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Cato Study Finds No Evidence that Preschool Programs Work

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WASHINGTON, DC - At the same time that lawmakers in many states are considering mandatory public school pre-kindergarten classes for three- and four-year olds, a new Cato Institute Policy Analysis entitled Universal Preschool Is No Golden Ticket: Why Government Should Not Enter the Preschool Business finds "no empirical evidence" that such programs work. Though currently voluntary, pioneer universal preschool programs in New York and Georgia could become mandatory, and at least three other states are considering similar initiatives. A total of 37 states fund pre-kindergarten programs.

Cato policy analyst Darcy Olsen reviewed 35 years of studies indicating that preschool programs provide no lasting benefits to disadvantaged children. Both the General Accounting Office (GAO) and the Dept. of Health & Human Services have found that the Head Start program - the closest current counterpart to proposed universal public preschool - "had no lasting impact on the cognitive or socioemotional test scores of enrollees."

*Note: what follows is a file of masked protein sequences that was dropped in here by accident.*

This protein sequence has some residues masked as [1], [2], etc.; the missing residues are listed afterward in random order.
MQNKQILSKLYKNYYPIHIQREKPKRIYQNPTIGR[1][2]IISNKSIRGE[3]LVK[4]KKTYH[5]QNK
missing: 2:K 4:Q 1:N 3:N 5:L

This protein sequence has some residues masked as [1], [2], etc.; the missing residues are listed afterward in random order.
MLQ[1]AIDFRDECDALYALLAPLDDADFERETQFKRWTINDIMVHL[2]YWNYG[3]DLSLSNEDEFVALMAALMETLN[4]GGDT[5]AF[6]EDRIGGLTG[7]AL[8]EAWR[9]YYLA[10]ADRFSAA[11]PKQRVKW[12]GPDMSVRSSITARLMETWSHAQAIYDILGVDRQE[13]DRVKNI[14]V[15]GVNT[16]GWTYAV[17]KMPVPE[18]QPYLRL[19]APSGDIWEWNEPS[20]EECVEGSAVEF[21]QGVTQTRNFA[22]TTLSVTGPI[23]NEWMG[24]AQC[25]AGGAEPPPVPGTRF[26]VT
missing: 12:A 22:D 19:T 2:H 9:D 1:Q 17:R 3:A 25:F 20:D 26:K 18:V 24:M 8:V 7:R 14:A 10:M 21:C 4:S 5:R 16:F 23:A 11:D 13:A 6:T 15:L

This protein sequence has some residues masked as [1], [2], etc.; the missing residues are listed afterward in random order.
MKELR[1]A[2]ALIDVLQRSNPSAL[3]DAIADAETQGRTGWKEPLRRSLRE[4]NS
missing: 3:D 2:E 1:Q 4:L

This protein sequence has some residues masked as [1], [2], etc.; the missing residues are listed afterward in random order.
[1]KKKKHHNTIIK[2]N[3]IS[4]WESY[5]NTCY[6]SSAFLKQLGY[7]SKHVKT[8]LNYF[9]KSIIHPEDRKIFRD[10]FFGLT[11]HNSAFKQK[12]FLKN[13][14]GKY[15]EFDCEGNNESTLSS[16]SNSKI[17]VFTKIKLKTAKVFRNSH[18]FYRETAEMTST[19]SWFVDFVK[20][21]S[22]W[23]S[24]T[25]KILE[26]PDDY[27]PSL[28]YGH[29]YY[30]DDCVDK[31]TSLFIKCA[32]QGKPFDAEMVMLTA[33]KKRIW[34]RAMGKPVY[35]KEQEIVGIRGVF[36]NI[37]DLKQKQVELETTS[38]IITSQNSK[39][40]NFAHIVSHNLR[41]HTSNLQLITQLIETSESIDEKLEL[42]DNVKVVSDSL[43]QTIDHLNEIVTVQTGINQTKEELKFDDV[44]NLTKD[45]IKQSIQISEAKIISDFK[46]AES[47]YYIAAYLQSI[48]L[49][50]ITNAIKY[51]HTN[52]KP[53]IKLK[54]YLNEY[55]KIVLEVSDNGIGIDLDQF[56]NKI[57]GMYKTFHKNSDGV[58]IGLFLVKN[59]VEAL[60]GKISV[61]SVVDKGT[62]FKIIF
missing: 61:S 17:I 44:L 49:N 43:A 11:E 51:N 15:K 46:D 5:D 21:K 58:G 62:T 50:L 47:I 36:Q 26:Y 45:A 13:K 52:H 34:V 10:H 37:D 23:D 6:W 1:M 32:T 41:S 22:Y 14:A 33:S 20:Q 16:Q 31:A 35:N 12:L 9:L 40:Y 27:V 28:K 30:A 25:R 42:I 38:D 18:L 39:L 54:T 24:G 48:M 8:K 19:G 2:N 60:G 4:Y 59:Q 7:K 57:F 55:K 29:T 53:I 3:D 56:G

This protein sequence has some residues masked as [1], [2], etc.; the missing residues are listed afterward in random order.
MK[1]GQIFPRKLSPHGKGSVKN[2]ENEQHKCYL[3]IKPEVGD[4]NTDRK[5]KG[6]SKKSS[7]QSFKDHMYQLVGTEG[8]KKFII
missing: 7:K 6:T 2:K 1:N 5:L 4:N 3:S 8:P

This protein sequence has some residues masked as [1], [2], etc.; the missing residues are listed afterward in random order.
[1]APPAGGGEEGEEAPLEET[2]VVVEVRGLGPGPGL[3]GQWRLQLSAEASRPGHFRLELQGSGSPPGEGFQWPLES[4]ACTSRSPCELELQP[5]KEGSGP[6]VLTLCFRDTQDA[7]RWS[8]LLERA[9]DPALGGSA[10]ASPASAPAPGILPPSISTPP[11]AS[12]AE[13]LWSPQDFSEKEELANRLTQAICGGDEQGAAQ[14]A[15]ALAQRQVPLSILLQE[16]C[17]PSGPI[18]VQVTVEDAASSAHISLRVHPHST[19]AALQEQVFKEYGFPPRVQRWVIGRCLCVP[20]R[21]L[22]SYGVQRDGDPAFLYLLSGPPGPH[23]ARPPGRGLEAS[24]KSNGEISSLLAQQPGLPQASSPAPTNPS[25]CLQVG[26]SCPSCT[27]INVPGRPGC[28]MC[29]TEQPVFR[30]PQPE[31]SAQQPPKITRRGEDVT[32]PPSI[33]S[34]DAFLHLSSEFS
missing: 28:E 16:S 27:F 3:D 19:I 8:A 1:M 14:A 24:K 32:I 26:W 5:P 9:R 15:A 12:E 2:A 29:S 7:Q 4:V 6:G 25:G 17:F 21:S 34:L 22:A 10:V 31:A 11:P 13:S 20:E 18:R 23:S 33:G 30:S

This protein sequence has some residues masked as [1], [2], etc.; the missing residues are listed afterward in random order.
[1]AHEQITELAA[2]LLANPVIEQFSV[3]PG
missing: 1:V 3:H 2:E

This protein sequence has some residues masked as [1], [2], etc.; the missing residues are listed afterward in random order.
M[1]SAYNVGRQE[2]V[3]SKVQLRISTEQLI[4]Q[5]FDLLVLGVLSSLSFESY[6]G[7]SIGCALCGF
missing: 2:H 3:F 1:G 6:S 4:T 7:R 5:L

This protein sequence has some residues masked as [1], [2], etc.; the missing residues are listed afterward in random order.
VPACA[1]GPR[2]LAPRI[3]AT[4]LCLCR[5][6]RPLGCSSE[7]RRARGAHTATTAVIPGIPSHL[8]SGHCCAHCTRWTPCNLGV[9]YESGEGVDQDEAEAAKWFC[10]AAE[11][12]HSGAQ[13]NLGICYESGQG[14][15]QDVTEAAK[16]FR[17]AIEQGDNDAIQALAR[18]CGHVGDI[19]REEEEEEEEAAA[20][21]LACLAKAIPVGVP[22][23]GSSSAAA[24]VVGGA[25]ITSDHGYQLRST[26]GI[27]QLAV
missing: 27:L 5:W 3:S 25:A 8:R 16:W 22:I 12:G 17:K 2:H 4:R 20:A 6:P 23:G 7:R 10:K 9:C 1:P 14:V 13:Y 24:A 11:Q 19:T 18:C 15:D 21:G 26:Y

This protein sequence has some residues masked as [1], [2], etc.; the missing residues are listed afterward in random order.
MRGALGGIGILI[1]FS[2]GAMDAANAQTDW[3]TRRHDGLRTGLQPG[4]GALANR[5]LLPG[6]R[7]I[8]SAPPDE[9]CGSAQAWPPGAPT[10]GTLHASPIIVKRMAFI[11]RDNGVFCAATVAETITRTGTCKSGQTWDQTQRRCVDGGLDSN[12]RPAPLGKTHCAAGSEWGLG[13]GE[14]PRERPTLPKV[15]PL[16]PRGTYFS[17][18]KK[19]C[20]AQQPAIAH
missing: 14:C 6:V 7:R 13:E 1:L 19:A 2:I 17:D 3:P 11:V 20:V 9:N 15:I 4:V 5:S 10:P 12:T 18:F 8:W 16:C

Olsen's research shows that any initial gains that lower income children make in Head Start disappear entirely within a few years after they exit the programs.

The CATO report confirms the analysis of Head Start included in Eagle Forum's book Who Will Rock the Cradle?, published in 1989 ($10 per copy).

Olsen also found little evidence that middle-class children gain anything at all from preschool, and that early schooling can actually be harmful. According to David Elkind, professor of child study at Tufts University and author of numerous books including The Hurried Child and Miseducation: Preschoolers at Risk, there is no evidence that early intervention studies targeting disadvantaged children can be "uncritically appropriated for middle-class children." Even Edward Zigler, director of the Bush Center in Child Development and Social Policy at Yale University, and a cofounder of Head Start, who supports universal preschool as a means of providing daycare, has spoken against mandatory participation. Zigler admits that "our four-year-olds do have a place in school, but it is not at a school desk."

The CATO report states that "philosophical principles aside," the failure of preschool and early intervention programs to benefit children should prevent legislators from funding and adopting universal preschool programs.

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